Brightsurf Science News & Current Events

July 13, 1999
APS launches new online journal to focus on link between genes and function
The American Physiological Society today announced the launch of Physiological Genomics.

Kanas presented award for research on psychological effects of space travel
An expert on the psychological effects of space travel, Nick Kanas, MD, associate chief of mental health services at the San Francisco Veterans Affairs Medical Center and UCSF professor of psychiatry, has been presented with the Raymond F.

CU-Boulder to send experiments ranging from ladybugs to water quality on NASA shuttle
The University of Colorado at Boulder-based BioServe Space Technologies Center will be flying experiments ranging from ladybugs and butterflies to biomedicine and water purification on a space shuttle slated for launch July 20.

Changes in allied and auxiliary health care workers' training needed for quality of patient care, according to UCSF report
To maintain quality of patient care, changes need to be made in the training and use of allied and auxiliary health care workers -- hospital support staff such as physical therapists, technicians, aides, and assistants -- according to a report released by the California Twenty-First Century Workforce Project.

Groundwater impacted by fire-fighting foams
Fires resulting from airplane crashes are fought using aqueous film-forming foams (AFFF) that are formulated to act quickly by spreading a film of water over the burning fuel that subsequently extinguishes the fire.

Combination HIV vaccine induces diverse immune response
Preliminary analysis of data from a clinical trial testing two candidate HIV vaccines given together shows that the combination is safe and can stimulate diverse immune responses against HIV.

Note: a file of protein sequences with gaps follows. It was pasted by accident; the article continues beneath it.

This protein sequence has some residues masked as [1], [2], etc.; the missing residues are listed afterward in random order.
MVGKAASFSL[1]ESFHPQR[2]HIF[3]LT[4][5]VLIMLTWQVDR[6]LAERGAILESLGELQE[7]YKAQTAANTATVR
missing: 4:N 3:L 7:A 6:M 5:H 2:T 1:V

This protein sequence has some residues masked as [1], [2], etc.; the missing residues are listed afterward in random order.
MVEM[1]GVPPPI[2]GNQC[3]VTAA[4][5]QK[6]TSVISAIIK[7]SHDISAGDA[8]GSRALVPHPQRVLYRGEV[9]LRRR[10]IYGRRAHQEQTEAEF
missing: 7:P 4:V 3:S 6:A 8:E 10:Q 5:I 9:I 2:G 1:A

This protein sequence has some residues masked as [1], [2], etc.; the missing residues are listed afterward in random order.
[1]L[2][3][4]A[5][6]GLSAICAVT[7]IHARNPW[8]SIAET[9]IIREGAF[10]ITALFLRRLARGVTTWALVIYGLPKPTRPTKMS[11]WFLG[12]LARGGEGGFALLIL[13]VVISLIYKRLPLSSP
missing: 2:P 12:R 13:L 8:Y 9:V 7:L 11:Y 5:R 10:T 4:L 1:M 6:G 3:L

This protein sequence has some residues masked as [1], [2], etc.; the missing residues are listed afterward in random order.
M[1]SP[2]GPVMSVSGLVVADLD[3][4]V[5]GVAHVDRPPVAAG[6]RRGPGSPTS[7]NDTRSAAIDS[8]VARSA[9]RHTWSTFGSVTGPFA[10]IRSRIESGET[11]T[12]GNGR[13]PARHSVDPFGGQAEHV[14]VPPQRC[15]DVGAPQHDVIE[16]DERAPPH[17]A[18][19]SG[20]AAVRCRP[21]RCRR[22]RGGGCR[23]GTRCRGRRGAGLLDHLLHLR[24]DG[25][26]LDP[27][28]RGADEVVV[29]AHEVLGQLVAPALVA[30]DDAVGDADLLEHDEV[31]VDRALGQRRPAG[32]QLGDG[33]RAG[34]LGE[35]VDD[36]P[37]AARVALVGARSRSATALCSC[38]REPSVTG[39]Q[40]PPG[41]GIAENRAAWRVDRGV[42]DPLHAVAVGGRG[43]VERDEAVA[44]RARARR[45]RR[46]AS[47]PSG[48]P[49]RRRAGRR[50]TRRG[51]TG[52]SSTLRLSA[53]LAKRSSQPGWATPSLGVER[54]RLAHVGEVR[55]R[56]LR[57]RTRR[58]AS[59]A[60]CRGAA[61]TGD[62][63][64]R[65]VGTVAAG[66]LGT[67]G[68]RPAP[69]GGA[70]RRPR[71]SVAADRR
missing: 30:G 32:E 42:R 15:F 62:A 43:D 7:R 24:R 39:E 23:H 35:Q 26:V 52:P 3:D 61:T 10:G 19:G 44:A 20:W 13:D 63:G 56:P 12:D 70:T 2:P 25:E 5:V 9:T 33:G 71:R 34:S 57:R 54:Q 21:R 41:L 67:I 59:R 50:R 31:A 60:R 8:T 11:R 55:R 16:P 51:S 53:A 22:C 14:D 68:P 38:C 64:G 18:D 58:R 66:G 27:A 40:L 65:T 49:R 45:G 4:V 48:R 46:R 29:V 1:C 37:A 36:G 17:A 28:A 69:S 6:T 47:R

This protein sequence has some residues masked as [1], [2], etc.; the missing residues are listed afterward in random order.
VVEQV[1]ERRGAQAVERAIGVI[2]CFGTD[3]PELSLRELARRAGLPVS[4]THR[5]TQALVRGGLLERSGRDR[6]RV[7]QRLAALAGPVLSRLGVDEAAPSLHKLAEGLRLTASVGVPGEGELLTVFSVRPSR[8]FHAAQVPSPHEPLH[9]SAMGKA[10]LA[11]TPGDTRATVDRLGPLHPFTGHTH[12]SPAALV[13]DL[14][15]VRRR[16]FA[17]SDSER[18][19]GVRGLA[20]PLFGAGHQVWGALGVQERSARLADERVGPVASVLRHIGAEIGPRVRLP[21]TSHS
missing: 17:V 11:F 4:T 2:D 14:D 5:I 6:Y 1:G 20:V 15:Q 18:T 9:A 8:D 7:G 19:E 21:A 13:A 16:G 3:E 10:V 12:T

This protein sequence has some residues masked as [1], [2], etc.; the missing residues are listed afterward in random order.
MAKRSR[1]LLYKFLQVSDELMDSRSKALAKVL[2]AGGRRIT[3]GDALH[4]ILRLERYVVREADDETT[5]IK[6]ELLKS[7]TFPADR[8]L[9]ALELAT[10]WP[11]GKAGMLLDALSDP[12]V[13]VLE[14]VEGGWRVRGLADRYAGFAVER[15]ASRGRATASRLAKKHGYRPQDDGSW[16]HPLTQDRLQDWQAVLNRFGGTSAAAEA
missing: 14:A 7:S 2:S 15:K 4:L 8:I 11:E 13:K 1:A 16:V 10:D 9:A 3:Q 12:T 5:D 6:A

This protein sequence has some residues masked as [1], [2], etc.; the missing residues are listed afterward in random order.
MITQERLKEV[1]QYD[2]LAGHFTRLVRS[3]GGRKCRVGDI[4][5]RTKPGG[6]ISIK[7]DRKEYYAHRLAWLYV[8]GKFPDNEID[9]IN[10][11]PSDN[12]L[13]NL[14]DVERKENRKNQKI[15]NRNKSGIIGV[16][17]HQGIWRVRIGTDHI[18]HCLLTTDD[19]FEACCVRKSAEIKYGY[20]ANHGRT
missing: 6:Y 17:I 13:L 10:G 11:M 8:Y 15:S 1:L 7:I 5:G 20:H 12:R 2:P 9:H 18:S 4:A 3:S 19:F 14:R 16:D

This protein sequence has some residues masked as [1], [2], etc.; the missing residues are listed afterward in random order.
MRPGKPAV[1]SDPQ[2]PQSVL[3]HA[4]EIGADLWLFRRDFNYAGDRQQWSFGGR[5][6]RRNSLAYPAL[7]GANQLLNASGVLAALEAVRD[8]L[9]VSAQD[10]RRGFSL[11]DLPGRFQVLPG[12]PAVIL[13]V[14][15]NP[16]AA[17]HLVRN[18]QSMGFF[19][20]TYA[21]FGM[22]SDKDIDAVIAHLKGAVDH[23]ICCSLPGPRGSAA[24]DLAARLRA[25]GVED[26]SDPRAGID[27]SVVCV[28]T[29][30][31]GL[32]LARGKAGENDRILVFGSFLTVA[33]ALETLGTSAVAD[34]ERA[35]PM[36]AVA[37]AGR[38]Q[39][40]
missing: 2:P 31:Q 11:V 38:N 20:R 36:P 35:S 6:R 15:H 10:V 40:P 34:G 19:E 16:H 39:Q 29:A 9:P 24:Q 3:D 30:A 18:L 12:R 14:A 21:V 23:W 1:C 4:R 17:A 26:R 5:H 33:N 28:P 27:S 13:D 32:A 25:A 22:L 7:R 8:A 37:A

USGS scientist awarded prestigious Marine Conservation Fellowship
Providing a plan to help resource managers restore the Bering Sea and North Pacific ecosystem is a task research scientist Jim Estes of the U.S.

Carnegie Mellon scientists to demonstrate spontaneous speech-to-speech translation in six languages in an international video conference.
Carnegie Mellon University scientists and their colleagues in the international Consortium for Speech Translation Advanced Research (C-STAR) will conduct an international video conference to demonstrate a travel planning system on the Web that employs groundbreaking computer speech-to-speech translation technologies that will translate among six languages at six different locations around the world.

Astronomers capture "stellar sonogram" of a star in the making
A Florida astronomer is part of an international team that has captured the first images of the very earliest stages of a

New strategy recommended to combat hepatitis
More than 300 million worldwide and over one million in the U.S. are chronically infected with hepatitis B.

Component of aspirin prevents antibiotic-induced deafness
University of Michigan scientists have found that salicylate- --the active component of ordinary aspirin---can prevent deafness in guinea pigs exposed to a common class of antibiotics that destroy delicate hair cells in the inner ear.

Burrowing mayfly swarms signal a healthier ecosystem, USGS scientists say
USGS scientists herald the mayfly recovery of recent years as a strong sign that improvements in water quality in Lake Erie have resulted in a healthier, more normally functioning ecosystem.
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